Because she isn't dead . . . yet.

I thought this was a good book. I wouldn't necessarily call it a fast paced thriller, but it was intriguing enough to keep me coming back. I especially enjoyed the irreverant attitude of Carl, along with the interaction with his assistant Assad. I would definately be interested in reading more books by this author.

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26662666 by Roberto Bolaño

My rating: 1 of 5 stars

Three academics on the trail of a reclusive German author; a New York reporter on his first Mexican assignment; a widowed philosopher; a police detective in love with an elusive older woman--these are among the searchers drawn to the border city of Santa Teresa, where over the course of a decade hundreds of women have disappeared

900+ pages of the weirdest mish mosh of I don't know what. I actually read it all thinking there had to be some point - but there wasn't. Last time I'll ever do that!

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The Double BindThe Double Bind by Chris Bohjalian

My rating: 5 of 5 stars

In Chris Bohjalian's astonishing novel, nothing is what it at first seems. Not the bucolic Vermont back roads college sophomore Laurel Estabrook likes to bike. Not the savage assault she suffers toward the end of one of her rides. And certainly not Bobbie Crocker, the elderly man with a history of mental illness whom Laurel comes to know through her work at a Burlington homeless shelter in the years subsequent to the attack.

This was the first Chris Bohjalian book I read and still remains my favorite. I like how this author takes a simple story, adds simple twists and turns - and then at the very end - throws me completely for a loop. I love when a book does this!

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A Discovery of Witches (All Souls Trilogy, #1)A Discovery of Witches by Deborah Harkness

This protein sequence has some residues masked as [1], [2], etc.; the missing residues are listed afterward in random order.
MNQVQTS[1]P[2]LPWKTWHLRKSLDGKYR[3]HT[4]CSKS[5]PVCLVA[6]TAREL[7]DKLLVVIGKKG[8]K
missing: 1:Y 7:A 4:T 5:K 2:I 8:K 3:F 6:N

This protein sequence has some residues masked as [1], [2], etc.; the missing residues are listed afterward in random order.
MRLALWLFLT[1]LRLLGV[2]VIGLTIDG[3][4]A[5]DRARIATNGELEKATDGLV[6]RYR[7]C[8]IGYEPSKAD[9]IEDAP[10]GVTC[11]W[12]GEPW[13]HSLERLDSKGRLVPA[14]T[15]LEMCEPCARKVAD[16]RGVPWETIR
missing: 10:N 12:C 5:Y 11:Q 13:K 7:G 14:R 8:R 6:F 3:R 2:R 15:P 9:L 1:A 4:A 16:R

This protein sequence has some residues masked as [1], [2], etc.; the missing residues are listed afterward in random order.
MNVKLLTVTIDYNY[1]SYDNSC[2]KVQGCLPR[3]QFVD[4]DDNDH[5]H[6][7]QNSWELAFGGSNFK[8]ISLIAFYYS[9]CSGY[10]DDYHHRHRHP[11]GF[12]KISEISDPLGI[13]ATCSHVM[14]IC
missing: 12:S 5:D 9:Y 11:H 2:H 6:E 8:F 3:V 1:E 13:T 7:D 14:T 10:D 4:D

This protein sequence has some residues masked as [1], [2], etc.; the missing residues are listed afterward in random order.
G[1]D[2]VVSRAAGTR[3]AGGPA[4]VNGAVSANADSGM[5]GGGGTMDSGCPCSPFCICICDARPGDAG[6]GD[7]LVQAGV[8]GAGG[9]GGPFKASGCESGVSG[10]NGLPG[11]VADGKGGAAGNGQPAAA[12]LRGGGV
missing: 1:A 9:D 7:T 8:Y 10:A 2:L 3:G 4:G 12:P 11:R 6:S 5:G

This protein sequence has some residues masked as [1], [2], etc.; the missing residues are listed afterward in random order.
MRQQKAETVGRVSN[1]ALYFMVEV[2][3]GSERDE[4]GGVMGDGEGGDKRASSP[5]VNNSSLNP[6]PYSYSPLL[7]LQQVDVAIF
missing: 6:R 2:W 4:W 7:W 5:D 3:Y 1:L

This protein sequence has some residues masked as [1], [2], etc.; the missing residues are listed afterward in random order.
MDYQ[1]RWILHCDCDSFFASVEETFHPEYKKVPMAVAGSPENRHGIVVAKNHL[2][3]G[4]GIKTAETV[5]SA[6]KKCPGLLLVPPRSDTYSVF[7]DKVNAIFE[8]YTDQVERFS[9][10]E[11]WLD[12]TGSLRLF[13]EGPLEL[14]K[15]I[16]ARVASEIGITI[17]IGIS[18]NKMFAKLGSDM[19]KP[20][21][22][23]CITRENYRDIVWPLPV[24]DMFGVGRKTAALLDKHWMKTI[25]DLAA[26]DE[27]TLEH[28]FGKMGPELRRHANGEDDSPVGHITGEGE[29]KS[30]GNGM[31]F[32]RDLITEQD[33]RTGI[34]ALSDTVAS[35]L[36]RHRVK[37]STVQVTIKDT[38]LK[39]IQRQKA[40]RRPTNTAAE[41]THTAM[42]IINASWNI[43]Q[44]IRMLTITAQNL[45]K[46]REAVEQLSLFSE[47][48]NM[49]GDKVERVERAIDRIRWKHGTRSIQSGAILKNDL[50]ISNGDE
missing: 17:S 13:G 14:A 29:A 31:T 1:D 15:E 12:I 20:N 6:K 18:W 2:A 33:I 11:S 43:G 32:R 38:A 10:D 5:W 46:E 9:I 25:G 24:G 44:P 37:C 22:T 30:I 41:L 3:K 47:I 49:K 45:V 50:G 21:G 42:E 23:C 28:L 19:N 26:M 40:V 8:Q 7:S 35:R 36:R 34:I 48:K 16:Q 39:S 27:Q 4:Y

My rating: 5 of 5 stars

Sometimes scholars should be more careful: Youthful researcher Diana Bishop briefly consults an medieval alchemical manuscript; then, after jotting down a few notes, sends it back to its prison in the stacks. Unfortunately for Diana, her quick dabbling has unleashed a long suppressed curse—and now only she can break the spell. Carefully researched, this debut novel will appeal to fans of historical novel infused with strong paranormal elements.

This is book one of a trilogy and I just fell in love with the story line and characters. Did I think I would like a book about witches and vampires? Not really. While the part about witches and vampires is a factor, this is really just a love story. Book two comes out in 2012 and I am looking forward to seeing how the story will progress.

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The Night Strangers: A NovelThe Night Strangers: A Novel by Chris Bohjalian

My rating: 5 of 5 stars

What I like most about Chris Bohjalian's writing is that no two of his books are the same. I found The Night Strangers to be so totally different from his other books that at first, I was somewhat surprised.

The story grabbed me right from the beginning. I did not want to put it down - I just had to find out how it was all going to wrap up. I kept thinking I knew how it would end (or how I thought it should end)- but nooooo, even the ending was a total surprise.

I never hesitate to read a story by this author and this book is prime example why. Well written, entertaining and fast paced - excellent!

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SpaceSpace by James A. Michener

My rating: 5 of 5 stars

This is the book that introduced me to the writing style of James Michener and still stands as one off my all time favorite reads. I can only think it is because I was a child during the 60's when America was developing it's space program. I have always been enamored by the stars in the night sky and the idea that there are "others" out there besides us. This book fell right into my love of all things Space related!

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Don't Look Back (Konrad Sejer # 2)Don't Look Back by Karin Fossum

My rating: 5 of 5 stars

I liked this book so much, I decided to look up excellent in Norwegian in honor of the author. Uitstekend - Ms Fossum! I really liked the writing style, the occassional touch of humor, even in a murder mytery - and that I had to read all the way to the end to find out who the murderer was. I will definately be reading more of this author - lucky me.